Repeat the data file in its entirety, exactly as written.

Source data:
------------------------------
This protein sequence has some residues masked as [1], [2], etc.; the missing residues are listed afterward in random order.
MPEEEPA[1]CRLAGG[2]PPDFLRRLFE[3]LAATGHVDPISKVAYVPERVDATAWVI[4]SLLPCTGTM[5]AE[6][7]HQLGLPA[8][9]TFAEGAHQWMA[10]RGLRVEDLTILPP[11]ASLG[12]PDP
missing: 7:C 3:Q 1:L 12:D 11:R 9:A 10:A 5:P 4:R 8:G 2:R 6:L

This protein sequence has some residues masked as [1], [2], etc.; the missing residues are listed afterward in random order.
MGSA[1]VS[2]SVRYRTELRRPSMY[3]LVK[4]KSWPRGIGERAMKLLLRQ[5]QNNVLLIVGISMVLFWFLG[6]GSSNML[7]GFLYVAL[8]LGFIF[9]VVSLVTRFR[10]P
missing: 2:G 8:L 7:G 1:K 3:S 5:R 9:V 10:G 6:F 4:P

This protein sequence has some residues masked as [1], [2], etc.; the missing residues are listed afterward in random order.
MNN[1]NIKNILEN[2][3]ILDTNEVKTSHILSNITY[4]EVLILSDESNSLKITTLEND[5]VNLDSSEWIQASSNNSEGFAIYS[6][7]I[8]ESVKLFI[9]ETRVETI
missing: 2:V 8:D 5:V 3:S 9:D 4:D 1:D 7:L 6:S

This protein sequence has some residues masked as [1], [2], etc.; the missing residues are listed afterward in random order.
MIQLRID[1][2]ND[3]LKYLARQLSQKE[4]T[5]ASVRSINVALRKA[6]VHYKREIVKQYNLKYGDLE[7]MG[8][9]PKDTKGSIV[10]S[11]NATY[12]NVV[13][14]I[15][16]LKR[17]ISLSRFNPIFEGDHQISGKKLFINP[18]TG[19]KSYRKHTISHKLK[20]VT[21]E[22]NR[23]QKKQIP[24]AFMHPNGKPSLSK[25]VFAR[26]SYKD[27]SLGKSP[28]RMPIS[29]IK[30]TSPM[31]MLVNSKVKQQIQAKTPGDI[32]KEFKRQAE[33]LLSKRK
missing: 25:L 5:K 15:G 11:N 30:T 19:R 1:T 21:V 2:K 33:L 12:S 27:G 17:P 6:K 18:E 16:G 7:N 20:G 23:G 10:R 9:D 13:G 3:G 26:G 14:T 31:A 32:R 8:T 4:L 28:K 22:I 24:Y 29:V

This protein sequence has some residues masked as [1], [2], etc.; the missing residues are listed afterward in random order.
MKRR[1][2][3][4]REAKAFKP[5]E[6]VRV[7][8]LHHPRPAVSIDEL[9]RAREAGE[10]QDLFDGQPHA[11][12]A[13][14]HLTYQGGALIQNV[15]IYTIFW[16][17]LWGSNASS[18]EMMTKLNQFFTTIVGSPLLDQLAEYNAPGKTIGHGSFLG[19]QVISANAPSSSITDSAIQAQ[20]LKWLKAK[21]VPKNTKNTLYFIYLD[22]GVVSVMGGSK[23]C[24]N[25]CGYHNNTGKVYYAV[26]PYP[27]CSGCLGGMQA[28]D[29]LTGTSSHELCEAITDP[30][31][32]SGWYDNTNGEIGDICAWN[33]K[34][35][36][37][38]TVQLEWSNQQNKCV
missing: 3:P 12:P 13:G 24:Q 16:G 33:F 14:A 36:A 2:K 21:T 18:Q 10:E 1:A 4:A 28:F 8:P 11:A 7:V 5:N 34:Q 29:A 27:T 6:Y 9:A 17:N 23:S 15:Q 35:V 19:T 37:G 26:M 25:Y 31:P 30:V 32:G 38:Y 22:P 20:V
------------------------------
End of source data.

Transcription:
This protein sequence has some residues masked as [1], [2], etc.; the missing residues are listed afterward in random order.
MPEEEPA[1]CRLAGG[2]PPDFLRRLFE[3]LAATGHVDPISKVAYVPERVDATAWVI[4]SLLPCTGTM[5]AE[6][7]HQLGLPA[8][9]TFAEGAHQWMA[10]RGLRVEDLTILPP[11]ASLG[12]PDP
missing: 7:C 3:Q 1:L 12:D 11:R 9:A 10:A 5:P 4:R 8:G 2:R 6:L

This protein sequence has some residues masked as [1], [2], etc.; the missing residues are listed afterward in random order.
MGSA[1]VS[2]SVRYRTELRRPSMY[3]LVK[4]KSWPRGIGERAMKLLLRQ[5]QNNVLLIVGISMVLFWFLG[6]GSSNML[7]GFLYVAL[8]LGFIF[9]VVSLVTRFR[10]P
missing: 2:G 8:L 7:G 1:K 3:S 5:R 9:V 10:G 6:F 4:P

This protein sequence has some residues masked as [1], [2], etc.; the missing residues are listed afterward in random order.
MNN[1]NIKNILEN[2][3]ILDTNEVKTSHILSNITY[4]EVLILSDESNSLKITTLEND[5]VNLDSSEWIQASSNNSEGFAIYS[6][7]I[8]ESVKLFI[9]ETRVETI
missing: 2:V 8:D 5:V 3:S 9:D 4:D 1:D 7:L 6:S

This protein sequence has some residues masked as [1], [2], etc.; the missing residues are listed afterward in random order.
MIQLRID[1][2]ND[3]LKYLARQLSQKE[4]T[5]ASVRSINVALRKA[6]VHYKREIVKQYNLKYGDLE[7]MG[8][9]PKDTKGSIV[10]S[11]NATY[12]NVV[13][14]I[15][16]LKR[17]ISLSRFNPIFEGDHQISGKKLFINP[18]TG[19]KSYRKHTISHKLK[20]VT[21]E[22]NR[23]QKKQIP[24]AFMHPNGKPSLSK[25]VFAR[26]SYKD[27]SLGKSP[28]RMPIS[29]IK[30]TSPM[31]MLVNSKVKQQIQAKTPGDI[32]KEFKRQAE[33]LLSKRK
missing: 25:L 5:K 15:G 11:N 30:T 19:R 1:T 21:V 2:K 33:L 12:S 27:G 17:P 6:K 18:E 16:G 7:N 20:G 23:G 10:R 9:D 13:G 3:G 26:G 14:T 31:A 32:R 8:T 4:L 28:K 22:I 24:Y 29:V

This protein sequence has some residues masked as [1], [2], etc.; the missing residues are listed afterward in random order.
MKRR[1][2][3][4]REAKAFKP[5]E[6]VRV[7][8]LHHPRPAVSIDEL[9]RAREAGE[10]QDLFDGQPHA[11][12]A[13][14]HLTYQGGALIQNV[15]IYTIFW[16][17]LWGSNASS[18]EMMTKLNQFFTTIVGSPLLDQLAEYNAPGKTIGHGSFLG[19]QVISANAPSSSITDSAIQAQ[20]LKWLKAK[21]VPKNTKNTLYFIYLD[22]GVVSVMGGSK[23]C[24]N[25]CGYHNNTGKVYYAV[26]PYP[27]CSGCLGGMQA[28]D[29]LTGTSSHELCEAITDP[30][31][32]SGWYDNTNGEIGDICAWN[33]K[34][35][36][37][38]TVQLEWSNQQNKCV
missing: 3:P 12:P 13:G 24:Q 16:G 33:F 14:A 36:A 2:K 21:T 18:Q 10:E 1:A 4:A 28:F 8:P 11:A 7:V 5:N 34:Q 29:A 27:T 6:Y 9:A 17:N 23:S 15:Q 35:V 19:T 37:G 26:M 25:Y 31:P 30:V 32:G 38:Y 22:P 20:V